On Bart’s rooftop in “The Reichenbach Fall,” Sherlock walks across the roof towards Jim.
JIM: Here we are at last.
(He shoots himself in the mouth. Sherlock cries out in shock and leaps back.)

Later, Sherlock is talking over the phone from the rooftop to John on the ground.)

SHERLOCK: Goodbye, John.
JOHN (crying out): SHERLOCK!
(Sherlock spreads his arms and starts to topple forward.
John runs towards the place where Sherlock landed.)

In the underground car park in “The Empty Hearse.”
SHERLOCK (offscreen): Those things will kill you.
(Greg Lestrade takes the lighter away from his unlit cigarette.)
LESTRADE: Ooh, you bastard!

In the kebab shop
SHERLOCK (to John): The thrill of the chase, the blood pumping through your veins ...
(Brief flashback to John outside Angelo’s restaurant in “ASIP,” jumping over the bonnet of the car.)
JOHN (to the driver): Sorry.
(He chases off after Sherlock.)
SHERLOCK: ... just the two of us against the rest of the world.
(John grabs Sherlock’s jacket and head-butts him.)

In the streets near Baker Street in “TRF” [again, shown in the wrong season flashback], Sherlock, handcuffed to John, jumps over the iron fence. John grabs his coat through the fence and pulls him back.
JOHN: Wait! We’re going to need to co-ordinate.

(Brief shot of Sherlock’s grave.)

At the bottom of the stairs in 221B in “TEH.”
JOHN: I asked you for one more miracle. I asked you to stop being dead.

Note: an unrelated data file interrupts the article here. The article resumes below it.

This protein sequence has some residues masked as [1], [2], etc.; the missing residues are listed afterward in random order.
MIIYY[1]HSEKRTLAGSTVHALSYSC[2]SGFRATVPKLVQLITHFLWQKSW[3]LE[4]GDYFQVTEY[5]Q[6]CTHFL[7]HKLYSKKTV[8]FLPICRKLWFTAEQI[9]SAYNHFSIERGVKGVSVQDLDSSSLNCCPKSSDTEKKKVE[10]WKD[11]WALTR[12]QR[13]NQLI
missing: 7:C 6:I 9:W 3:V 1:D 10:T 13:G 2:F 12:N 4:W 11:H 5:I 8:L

SHERLOCK: I heard you.

Outside Sholto’s room in “The Sign of Three.”
JOHN: Shut up. You are not a puzzle solver; you never have been. You’re a drama queen. Now there is a man in there about to die ...
(Brief shot of Sherlock putting on the deerstalker at the end of “TEH.”)
JOHN (sarcastically quoting Sherlock): ... “The game is on.” Solve it!

At Appledore in “His Last Vow,” Magnussen opens the doors to his ‘vaults.’
SHERLOCK (voiceover): He is the Napoleon of blackmail.
(Brief shot of Magnussen walking through his Mind Palace library.
Shortly afterwards, Mycroft’s helicopter has arrived and is hovering near the patio.)

MAGNUSSEN: No chance for you to be a hero this time, Mr Holmes.
(Armed police move into position.)
SHERLOCK: I’m a high-functioning sociopath.
(He shoots Magnussen in the head, then kneels on the patio with his hands raised, his face full of despair.)

MYCROFT (speaking to Lady Smallwood and her colleagues): There is no prison in which we could incarcerate Sherlock without causing a riot on a daily basis. The alternative, however, would require your approval.

On the tarmac at the airfield, Sherlock offers his hand to John.
SHERLOCK: To the very best of times, John.
(His plane takes off while John and Mary watch from the ground.)
JIM’s VOICE (distorted): Did you miss me? Did you miss me?
LADY SMALLWOOD: How is this possible?
MYCROFT (over the phone to Sherlock in the plane): How’s the exile going?
SHERLOCK: I’ve only been gone four minutes.
MYCROFT: Well, I certainly hope you’ve learned your lesson.
SHERLOCK: Who needs me this time?
(On every TV screen in the country, Jim looks over his shoulder to the camera.)
JIM: Miss me?
MYCROFT (over the phone to Sherlock): England.
(Sherlock’s plane touches down on the tarmac.)

The date “2014” appears on the screen, then the numbers begin rapidly to scroll backwards. When they reach the late 1800s they begin to fade from the screen, reaching round about “1884” before disappearing. [It’s likely that the last visible year should be 1881 for canonical reasons.]